A truly bizarre world of potentially affective refractions and bulbous forms.
Here is the opening slide for my final, final review. Only 14 more to go...
This is where I imagine some of the seedier folks of London hanging around. It's kind of a cliche of how bridges are used, but seediness is one of the elements I was interested in preserving when re-conceiving the bridge.
The organization of this atmospheric landscape is based on dynamic simulations of flocking behavior that is injected with attractors to particular ideological flows. Essentially there is a desire in the flock to find certain organizations and to move in certain directions as influenced by a set of variables that consider ideas of site, agenda, space, and programmatic performance.
This is still sort of a sketchy plan, but the idea is to produce a landscape that replaces the functions of a bridge while adding a slew of programmatic opportunities.
These are the opening stills from my midterm
presentation at the AA in London. I’m playing around with an idea of
pseudo science, both as a joke and as an excuse to use a 1950's textbook graphic style (as influenced by Damien Hirst's most recent publication).
Another light study on a more complex surface. The refractive capacity of the surface is getting to a pretty interesting point via the variation in the component organization.
This animation shows the effect of light as it moves across the surfaces I'm developing.
Here are some better renderings of the high-refraction surfaces I'm developing.
These diagrams show the minimal surface components I'm developing attaching via edge to edge connections.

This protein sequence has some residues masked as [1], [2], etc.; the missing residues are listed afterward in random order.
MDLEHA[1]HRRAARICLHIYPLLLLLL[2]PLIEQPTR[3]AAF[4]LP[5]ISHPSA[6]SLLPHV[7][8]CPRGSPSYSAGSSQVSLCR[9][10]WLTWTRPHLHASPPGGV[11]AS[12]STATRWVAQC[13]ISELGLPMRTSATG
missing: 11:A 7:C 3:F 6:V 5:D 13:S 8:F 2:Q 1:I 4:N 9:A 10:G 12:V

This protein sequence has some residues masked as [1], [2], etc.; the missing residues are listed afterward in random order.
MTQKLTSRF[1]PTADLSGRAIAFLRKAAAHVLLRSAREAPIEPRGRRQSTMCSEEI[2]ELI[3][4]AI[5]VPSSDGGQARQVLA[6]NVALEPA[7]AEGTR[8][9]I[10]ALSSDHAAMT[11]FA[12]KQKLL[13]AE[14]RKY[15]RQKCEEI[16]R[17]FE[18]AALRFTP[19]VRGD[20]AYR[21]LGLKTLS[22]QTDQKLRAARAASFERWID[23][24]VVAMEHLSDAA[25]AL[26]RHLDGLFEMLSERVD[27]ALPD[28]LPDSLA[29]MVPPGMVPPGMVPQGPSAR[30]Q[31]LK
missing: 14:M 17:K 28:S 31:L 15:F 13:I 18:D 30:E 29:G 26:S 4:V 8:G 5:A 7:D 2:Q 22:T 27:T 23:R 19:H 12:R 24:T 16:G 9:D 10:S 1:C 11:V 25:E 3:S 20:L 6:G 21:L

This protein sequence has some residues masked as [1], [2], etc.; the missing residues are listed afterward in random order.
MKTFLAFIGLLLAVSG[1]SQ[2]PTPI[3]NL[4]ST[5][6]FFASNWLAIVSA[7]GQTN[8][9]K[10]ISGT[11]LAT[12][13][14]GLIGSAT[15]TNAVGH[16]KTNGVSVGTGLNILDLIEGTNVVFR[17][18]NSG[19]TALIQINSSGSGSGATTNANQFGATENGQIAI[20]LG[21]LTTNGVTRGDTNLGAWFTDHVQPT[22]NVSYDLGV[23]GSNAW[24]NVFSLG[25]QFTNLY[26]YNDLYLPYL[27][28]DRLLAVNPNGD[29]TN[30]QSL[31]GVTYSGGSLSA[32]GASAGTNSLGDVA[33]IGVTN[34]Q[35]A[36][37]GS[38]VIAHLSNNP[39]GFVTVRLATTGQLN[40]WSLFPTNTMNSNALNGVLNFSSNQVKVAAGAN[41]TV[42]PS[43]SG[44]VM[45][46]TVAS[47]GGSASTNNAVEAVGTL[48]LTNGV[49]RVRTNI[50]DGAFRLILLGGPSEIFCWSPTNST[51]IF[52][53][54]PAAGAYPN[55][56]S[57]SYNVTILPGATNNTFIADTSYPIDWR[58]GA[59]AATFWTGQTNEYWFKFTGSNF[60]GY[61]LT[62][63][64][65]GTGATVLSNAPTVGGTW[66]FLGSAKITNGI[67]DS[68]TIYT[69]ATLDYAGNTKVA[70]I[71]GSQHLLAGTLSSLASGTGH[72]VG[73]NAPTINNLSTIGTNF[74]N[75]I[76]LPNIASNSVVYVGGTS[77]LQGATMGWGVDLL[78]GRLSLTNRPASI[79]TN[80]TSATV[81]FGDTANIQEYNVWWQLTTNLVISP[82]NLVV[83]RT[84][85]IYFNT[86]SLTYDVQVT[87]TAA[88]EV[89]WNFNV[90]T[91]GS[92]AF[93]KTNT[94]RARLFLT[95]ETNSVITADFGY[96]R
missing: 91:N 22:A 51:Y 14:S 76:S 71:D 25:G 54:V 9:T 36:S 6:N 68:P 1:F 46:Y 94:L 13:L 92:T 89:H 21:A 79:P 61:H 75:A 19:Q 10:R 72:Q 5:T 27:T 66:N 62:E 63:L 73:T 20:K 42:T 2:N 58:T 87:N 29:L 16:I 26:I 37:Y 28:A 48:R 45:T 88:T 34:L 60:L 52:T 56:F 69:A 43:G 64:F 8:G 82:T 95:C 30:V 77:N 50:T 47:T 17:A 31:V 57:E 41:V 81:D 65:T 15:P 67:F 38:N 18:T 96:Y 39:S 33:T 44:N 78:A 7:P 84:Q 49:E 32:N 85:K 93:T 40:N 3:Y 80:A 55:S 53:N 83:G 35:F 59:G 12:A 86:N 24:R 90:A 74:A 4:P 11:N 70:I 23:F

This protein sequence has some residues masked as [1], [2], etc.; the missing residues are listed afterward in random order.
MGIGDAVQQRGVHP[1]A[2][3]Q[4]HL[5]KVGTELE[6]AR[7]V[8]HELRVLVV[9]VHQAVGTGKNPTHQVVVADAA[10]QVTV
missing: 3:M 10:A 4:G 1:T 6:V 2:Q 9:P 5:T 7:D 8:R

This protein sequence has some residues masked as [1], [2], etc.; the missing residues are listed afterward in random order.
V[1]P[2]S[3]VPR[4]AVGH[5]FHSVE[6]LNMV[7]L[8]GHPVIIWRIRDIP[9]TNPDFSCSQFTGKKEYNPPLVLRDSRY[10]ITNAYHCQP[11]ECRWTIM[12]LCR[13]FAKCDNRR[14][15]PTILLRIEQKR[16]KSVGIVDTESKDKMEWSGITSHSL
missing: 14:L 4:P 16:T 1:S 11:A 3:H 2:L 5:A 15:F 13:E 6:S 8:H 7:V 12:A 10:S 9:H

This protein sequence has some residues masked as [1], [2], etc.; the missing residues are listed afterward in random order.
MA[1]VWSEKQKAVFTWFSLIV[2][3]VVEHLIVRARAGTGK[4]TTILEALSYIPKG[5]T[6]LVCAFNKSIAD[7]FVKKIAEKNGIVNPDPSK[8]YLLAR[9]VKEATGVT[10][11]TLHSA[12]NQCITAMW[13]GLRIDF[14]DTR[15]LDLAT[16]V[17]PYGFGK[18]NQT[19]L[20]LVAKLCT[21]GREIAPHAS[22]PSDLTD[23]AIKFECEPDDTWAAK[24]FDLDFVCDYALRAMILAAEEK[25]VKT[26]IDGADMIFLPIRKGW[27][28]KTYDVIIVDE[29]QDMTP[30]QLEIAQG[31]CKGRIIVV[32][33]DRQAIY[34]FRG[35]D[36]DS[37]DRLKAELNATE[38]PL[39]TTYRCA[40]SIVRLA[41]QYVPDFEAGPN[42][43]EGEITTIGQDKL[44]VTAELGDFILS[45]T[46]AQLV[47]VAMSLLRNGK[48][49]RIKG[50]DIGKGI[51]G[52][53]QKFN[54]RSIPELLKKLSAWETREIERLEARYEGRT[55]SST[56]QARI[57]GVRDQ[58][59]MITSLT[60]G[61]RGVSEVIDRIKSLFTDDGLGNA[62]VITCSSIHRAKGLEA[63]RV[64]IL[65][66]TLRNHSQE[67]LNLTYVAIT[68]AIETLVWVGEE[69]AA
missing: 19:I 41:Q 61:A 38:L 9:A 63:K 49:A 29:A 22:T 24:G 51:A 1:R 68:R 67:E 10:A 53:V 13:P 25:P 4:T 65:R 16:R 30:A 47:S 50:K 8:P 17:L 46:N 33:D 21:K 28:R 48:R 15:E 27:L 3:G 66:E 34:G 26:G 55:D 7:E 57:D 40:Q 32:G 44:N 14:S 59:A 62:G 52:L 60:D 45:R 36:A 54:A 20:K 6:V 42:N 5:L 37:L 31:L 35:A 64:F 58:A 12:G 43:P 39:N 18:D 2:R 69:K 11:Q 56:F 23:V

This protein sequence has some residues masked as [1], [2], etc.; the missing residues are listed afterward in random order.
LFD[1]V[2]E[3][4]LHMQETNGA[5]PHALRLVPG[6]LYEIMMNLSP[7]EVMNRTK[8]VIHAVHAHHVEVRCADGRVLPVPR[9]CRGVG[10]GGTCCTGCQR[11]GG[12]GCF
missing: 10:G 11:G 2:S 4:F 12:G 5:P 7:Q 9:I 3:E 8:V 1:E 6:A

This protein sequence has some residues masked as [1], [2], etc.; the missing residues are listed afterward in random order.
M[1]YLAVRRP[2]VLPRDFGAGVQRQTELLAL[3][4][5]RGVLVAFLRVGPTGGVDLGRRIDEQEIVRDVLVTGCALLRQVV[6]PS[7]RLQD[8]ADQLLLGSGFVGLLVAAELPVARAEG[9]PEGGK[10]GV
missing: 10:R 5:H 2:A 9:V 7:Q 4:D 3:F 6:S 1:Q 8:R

I’m working towards a geometry that maximizes refraction and albedo to the point that it is subsumed by its own effects. This is the first surface experiment that seems to be getting close to what I’m after. Its based loosely on the connection technique of the Schwartz H surface and optimized based on techniques that maximize albedo and reflection.
I’ve started the semester looking at three diverse spatial and organizational ideas, disruption pattern materials ( camouflage ), emergent behaviors, and minimal surfaces. You can learn more about minimal surfaces here. I’m really interested in how minimal surfaces allow for complex geometries with seamless edge to edge connections and am looking to explore this in concert with some ideas I’ve been working with on other types of topological systems.
We just had an informal review of our work so far this semester. I won't go into what this is all about, but I can tell you that it did not go over well.